Environmental managment without environmental valuation?
AbstractThere is a rising tendency for environmental economics to be viewed as exclusively concerned with valuing everything in monetary terms and there are certainly some among its ranks whose own self-interest leads them to preach that line in public. However, acceptance of the many valid criticisms of monetary valuation and our limited understanding of environmental systems makes this extreme untenable as all economists will admit (if some only in private) and which ecological-economics recognises as a central issue. Yet the danger in characterising the preoccupation of economists with monetary valuation as in some sense wrong assumes this is something which can be excluded from resource allocation decisions. The critics of monetary valuation also tend to believe in an unspecified alternative approach which is often associated with scientifically defined limits and cost-effectiveness. The problem explored in this paper is the extent to which a concern for costs and benefits can be excluded from environmental management and if, as argued, a role for valuation is required how can the critics concerns be taken into account in defining that role.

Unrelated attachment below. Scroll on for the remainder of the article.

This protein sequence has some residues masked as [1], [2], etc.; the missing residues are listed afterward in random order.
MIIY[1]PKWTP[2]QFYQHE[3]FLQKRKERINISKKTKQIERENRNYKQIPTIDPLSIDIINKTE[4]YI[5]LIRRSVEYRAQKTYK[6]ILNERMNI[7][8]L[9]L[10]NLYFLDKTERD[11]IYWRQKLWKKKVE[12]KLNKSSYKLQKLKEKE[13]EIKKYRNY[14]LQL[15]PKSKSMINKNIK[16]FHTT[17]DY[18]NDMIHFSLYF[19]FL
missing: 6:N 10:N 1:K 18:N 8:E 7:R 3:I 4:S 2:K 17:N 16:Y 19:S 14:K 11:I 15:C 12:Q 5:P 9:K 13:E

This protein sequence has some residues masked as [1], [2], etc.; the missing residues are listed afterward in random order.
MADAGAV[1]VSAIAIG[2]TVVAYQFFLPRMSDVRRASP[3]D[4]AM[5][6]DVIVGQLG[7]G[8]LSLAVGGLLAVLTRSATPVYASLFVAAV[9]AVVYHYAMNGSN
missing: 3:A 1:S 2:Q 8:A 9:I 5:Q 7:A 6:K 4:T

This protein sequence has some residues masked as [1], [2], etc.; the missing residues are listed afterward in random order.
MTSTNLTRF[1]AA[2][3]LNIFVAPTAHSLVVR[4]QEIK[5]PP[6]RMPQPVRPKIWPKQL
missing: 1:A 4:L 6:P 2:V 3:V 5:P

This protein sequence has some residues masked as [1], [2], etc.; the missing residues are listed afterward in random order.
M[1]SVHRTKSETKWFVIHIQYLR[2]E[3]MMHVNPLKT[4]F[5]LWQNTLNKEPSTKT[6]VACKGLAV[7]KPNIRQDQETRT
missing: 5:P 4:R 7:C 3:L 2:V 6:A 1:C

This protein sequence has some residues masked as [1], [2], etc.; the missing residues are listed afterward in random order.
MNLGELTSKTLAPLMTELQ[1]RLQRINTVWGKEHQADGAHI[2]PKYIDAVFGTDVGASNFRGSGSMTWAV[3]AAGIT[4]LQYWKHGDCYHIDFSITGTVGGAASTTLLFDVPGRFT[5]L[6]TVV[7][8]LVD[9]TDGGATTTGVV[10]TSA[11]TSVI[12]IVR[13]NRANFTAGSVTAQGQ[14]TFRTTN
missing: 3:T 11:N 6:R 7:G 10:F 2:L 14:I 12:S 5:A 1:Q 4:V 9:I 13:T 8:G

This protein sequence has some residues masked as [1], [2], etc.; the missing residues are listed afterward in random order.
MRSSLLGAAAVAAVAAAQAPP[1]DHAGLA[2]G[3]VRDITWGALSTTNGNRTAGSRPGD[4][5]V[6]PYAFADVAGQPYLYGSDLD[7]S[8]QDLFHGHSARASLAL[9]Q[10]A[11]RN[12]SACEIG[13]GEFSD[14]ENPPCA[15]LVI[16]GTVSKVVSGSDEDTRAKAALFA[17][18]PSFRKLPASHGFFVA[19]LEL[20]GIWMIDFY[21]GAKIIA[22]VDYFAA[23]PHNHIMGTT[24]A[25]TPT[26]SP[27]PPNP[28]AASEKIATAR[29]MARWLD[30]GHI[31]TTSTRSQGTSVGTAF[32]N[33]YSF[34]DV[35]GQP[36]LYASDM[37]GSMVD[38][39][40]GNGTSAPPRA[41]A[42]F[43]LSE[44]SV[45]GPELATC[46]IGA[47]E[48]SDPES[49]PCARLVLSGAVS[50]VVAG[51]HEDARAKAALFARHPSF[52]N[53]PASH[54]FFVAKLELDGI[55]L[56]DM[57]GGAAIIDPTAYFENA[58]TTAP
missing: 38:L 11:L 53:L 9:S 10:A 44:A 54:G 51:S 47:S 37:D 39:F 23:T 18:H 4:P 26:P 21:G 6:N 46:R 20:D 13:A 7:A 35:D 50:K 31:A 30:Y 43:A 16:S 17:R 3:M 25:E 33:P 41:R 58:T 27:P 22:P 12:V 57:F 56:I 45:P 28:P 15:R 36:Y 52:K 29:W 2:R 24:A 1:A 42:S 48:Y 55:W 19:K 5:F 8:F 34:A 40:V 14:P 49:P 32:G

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Bibliographic InfoPaper provided by University Library of Munich, Germany in its series MPRA Paper with number 18813.
Date of creation: Aug 1996
Date of revision:
Environmental valuation; cost-benefit analysis;
Find related papers by JEL classification:
- A13 - General Economics and Teaching - - General Economics - - - Relation of Economics to Social Values
- Q51 - Agricultural and Natural Resource Economics; Environmental and Ecological Economics - - Environmental Economics - - - Valuation of Environmental Effects
- Q58 - Agricultural and Natural Resource Economics; Environmental and Ecological Economics - - Environmental Economics - - - Environmental Economics: Government Policy
- B41 - Schools of Economic Thought and Methodology - - Economic Methodology - - - Economic Methodology
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- Robert Ayres & Jörg Walter, 1991. "The greenhouse effect: Damages, costs and abatement," Environmental & Resource Economics, European Association of Environmental and Resource Economists, vol. 1(3), pages 237-270, September.
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